- Emissaries of the Kushan Empire reach the Roman Empire.
- Richimerus I fights a battle with a combined army of Romans and Gauls at Basana near Aachen.
- 29 August - Papyrus Oxyrhynchus 581, recording the sale of a slave girl, is written.
- Ishmael ben Elishha, Jewish rabbi (approximate date)
- Quintus Tuneius Rufus, Roman politician (approximate date)
- Lucius Minicius Natalis Quadronius Verus, Roman statesman
- Gaius Valerius Flaccus, Roman poet (approximate date)
- Pedanius Dioscorides, Greek physician (approximate date)
- Tiberius Julius Rhescuporis I, Roman client king
- Gaius Vipstanus Apronianus, Roman politician, governor
- Julia Flavia, daughter of Titus, lover of his brother Domitian (b. AD 64)
- Publius Valerius Patruinus, Roman politician, governor
- April 9 – Yuan An, Chinese administrator, scholar and statesman
- Antipas of Pergamum, Roman bishop, martyr
- Ban Gu, Chinese historian, poet and writer (b. AD 32)
- Dou Xian, Chinese general and statesman of the Eastern Han Dynasty
- Gaius Julius Archelaus Antiochus Epiphanes, prince of Commagene (b. AD 38)
- August 23 – Gnaeus Julius Agricola, Roman general and governor (b. AD 40)
- Arulenus Rusticus, Roman politician and Stoic philosopher (executed)
- Herennius Senecio, Roman Stoic philosopher and writer (executed)
- Lucius Antistius Rusticus, Roman politician and governor
- Avilius of Alexandria, patriarch of Alexandria
- Epaphroditus, Roman freedman of Nero (executed)
- Flavius Scorpus, Roman charioteer (b. c. AD 68)
- Manius Acilius Glabrio, Roman politician (executed)
- September 18 – Domitian, Roman emperor (b. AD 51)
- Gaius Manlius Valens, Roman senator and consul (b. AD 6)
- Publius Papinius Statius, Roman poet (approximate date)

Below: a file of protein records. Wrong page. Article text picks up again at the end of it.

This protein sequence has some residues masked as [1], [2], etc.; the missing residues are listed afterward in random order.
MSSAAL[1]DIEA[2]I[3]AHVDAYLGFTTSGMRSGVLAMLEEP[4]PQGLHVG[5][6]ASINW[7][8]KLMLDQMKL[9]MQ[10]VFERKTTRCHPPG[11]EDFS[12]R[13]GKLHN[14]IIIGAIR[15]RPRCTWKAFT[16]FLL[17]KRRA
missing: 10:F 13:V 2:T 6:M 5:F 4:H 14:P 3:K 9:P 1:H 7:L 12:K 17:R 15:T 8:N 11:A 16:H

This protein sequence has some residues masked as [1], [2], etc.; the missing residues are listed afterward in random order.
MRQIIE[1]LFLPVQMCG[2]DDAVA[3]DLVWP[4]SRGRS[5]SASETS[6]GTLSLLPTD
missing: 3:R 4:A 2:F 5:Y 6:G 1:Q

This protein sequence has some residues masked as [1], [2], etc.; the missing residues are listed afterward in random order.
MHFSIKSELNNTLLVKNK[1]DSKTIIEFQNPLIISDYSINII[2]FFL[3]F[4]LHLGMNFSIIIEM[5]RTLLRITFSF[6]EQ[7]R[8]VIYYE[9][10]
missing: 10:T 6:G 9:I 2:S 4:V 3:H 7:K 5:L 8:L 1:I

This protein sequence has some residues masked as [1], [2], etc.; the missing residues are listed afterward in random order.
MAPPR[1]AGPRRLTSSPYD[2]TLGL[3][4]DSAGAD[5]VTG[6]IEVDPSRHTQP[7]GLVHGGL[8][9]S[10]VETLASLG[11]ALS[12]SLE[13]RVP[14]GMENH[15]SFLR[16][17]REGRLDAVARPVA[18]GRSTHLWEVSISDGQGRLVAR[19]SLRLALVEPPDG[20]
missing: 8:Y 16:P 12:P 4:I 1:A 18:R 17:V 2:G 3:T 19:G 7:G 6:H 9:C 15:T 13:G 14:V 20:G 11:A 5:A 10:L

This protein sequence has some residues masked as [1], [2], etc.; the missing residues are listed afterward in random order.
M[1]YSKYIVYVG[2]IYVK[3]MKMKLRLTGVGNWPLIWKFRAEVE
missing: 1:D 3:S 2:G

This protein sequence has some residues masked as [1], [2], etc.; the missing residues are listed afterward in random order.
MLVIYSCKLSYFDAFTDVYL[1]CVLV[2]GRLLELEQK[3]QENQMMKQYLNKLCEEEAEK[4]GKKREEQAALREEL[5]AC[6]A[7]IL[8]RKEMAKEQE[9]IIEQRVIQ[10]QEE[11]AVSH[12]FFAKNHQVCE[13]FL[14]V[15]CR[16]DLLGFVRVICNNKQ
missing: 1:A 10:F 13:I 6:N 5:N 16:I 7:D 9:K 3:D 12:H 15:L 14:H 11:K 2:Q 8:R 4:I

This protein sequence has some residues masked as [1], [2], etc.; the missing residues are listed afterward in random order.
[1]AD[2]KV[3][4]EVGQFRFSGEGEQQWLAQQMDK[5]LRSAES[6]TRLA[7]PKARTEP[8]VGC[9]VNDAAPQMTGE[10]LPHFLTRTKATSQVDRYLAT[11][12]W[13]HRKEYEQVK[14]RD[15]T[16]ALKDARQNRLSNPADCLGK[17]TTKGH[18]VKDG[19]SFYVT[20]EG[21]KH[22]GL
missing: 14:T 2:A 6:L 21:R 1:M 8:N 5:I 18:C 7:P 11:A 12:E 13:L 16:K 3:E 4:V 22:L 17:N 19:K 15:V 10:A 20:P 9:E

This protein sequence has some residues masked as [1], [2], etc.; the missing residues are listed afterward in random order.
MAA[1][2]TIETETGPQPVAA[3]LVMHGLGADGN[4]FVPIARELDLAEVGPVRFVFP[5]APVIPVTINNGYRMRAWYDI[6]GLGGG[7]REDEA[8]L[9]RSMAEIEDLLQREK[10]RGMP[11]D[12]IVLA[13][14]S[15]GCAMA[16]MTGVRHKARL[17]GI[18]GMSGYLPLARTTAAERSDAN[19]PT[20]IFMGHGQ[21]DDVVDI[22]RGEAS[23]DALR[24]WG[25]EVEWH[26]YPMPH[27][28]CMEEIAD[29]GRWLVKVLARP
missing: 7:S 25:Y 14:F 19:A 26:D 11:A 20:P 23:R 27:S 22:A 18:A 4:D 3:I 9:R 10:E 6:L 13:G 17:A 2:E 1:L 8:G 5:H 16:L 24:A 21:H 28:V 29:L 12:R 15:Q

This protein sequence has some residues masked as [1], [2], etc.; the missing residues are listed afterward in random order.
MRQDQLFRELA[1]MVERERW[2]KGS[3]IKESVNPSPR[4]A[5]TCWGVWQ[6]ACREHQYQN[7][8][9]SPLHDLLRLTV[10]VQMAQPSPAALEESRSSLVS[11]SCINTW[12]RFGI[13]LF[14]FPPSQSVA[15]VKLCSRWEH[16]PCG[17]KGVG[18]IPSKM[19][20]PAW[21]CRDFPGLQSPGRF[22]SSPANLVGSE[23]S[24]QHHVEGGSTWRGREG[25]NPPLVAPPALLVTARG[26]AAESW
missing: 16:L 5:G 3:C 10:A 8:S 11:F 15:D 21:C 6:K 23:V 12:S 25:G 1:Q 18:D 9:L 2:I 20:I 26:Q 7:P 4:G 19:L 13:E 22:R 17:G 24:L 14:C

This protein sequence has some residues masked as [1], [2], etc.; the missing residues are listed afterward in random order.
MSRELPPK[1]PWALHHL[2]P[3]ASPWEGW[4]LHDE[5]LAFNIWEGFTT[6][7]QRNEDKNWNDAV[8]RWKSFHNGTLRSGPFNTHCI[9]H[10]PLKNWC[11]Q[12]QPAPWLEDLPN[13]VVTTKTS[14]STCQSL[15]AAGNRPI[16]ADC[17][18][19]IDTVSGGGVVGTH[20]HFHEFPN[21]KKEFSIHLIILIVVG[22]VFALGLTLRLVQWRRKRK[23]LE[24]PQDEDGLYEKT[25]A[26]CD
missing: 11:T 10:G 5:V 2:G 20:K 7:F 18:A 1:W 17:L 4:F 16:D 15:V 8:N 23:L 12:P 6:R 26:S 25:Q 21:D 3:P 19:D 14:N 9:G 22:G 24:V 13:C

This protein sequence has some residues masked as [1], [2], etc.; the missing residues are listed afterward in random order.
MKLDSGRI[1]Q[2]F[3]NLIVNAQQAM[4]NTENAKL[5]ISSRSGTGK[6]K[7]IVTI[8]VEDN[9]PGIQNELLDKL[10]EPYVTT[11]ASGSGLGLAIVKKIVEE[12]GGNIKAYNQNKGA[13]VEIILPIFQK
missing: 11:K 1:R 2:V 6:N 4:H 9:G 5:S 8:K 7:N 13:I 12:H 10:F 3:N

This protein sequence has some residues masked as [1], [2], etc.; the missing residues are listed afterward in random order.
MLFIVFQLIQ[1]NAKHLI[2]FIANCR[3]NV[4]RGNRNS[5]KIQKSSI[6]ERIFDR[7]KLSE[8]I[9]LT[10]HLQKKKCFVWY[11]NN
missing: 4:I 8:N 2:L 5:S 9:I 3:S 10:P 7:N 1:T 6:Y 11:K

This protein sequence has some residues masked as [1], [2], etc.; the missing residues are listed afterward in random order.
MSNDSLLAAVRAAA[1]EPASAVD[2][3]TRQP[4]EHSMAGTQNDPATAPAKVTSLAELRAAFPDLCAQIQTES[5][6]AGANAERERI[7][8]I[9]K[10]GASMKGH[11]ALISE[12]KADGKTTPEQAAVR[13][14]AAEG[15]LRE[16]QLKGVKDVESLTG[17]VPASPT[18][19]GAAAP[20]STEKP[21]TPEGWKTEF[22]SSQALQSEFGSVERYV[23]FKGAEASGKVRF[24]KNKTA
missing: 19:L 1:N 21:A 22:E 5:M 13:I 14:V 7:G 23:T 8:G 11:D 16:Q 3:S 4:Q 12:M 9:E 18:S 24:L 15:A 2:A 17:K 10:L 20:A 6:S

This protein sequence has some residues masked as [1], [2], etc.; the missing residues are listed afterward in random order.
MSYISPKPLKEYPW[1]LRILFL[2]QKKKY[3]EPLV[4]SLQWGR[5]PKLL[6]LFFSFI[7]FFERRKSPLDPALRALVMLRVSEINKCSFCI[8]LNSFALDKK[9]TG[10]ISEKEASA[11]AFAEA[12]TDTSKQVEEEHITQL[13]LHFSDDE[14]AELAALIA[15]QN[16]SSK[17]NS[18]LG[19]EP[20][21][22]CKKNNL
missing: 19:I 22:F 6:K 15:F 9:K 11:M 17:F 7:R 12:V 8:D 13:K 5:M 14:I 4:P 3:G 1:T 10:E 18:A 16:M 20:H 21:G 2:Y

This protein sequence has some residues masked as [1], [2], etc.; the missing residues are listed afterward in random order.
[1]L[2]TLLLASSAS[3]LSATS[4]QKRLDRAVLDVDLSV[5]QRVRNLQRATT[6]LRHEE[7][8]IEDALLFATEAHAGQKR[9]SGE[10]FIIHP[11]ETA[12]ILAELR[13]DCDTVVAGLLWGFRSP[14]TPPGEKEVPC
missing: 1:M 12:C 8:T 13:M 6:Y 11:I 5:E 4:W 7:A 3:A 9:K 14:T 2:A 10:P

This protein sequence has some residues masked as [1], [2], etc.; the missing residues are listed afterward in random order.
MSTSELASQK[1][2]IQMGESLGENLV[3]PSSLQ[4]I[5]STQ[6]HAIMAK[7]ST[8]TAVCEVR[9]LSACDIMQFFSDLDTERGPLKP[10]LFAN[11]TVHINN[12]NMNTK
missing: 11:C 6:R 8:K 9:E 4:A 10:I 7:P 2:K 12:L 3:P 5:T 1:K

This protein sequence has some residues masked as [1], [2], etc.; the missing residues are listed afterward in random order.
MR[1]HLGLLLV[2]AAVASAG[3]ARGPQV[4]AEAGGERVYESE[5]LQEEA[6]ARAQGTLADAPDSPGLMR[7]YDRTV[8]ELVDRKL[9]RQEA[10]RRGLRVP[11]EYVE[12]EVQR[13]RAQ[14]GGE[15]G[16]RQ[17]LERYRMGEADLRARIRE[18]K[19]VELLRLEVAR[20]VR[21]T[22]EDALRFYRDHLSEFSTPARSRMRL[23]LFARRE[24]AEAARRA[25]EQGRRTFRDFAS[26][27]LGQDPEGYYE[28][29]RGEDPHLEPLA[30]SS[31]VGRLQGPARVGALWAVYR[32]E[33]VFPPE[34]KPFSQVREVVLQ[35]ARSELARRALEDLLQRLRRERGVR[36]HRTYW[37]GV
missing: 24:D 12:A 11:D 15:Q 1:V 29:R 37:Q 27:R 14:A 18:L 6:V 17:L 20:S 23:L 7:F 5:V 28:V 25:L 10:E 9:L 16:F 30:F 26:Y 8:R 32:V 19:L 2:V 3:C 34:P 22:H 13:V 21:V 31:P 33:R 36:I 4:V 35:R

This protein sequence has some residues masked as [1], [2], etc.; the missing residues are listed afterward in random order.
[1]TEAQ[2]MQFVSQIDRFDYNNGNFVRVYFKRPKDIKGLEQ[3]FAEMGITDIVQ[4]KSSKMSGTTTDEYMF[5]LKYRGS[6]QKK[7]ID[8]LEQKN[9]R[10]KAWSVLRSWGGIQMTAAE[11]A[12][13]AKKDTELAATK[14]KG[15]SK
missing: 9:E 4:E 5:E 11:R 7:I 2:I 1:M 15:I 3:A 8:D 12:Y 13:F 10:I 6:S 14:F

- Lucius Verginius Rufus, Roman politician and general (b. AD 15)
- Timothy, Christian evangelist and saint (b. AD 17)
- Titus Petronius Secundus, Roman prefect (b. AD 40)
- Zhangde, Chinese empress of the Han Dynasty
- January 27 – Nerva, Roman emperor (b. AD 30)
- Casperius Aelianus, Roman praetorian prefect (b. AD 14)
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- Ronald Syme, Some Arval brethren (Oxford: Clarendon Press, 1980), pp. 21-24
- Watkin, David (2005). A History of Western Architecture. Laurence King Publishing. p. 73. ISBN 9781856694599.
- Harte, R. H. (1935). "The Praetorship of the Younger Pliny". Journal of Roman Studies. 25 (1): 51–54. doi:10.2307/296553. ISSN 0075-4358. JSTOR 296553.
- Freedman, David Noel, ed., The Anchor Bible Dictionary, (New York: Doubleday, 1997, 1992).
- Illustrated Encyclopaedia of World History. Mittal Publications. p. 1492.
- Hoeh, Herman L. (1969). Compendium of World History. Volume 2, Based on the Frankish Chronicles.
- San, Tan Koon (2014). Dynastic China: An Elementary History. The Other Press. p. 139. ISBN 978-983-9541-88-5.
- "Domitian | Roman emperor". Encyclopedia Britannica. Retrieved 8 February 2020.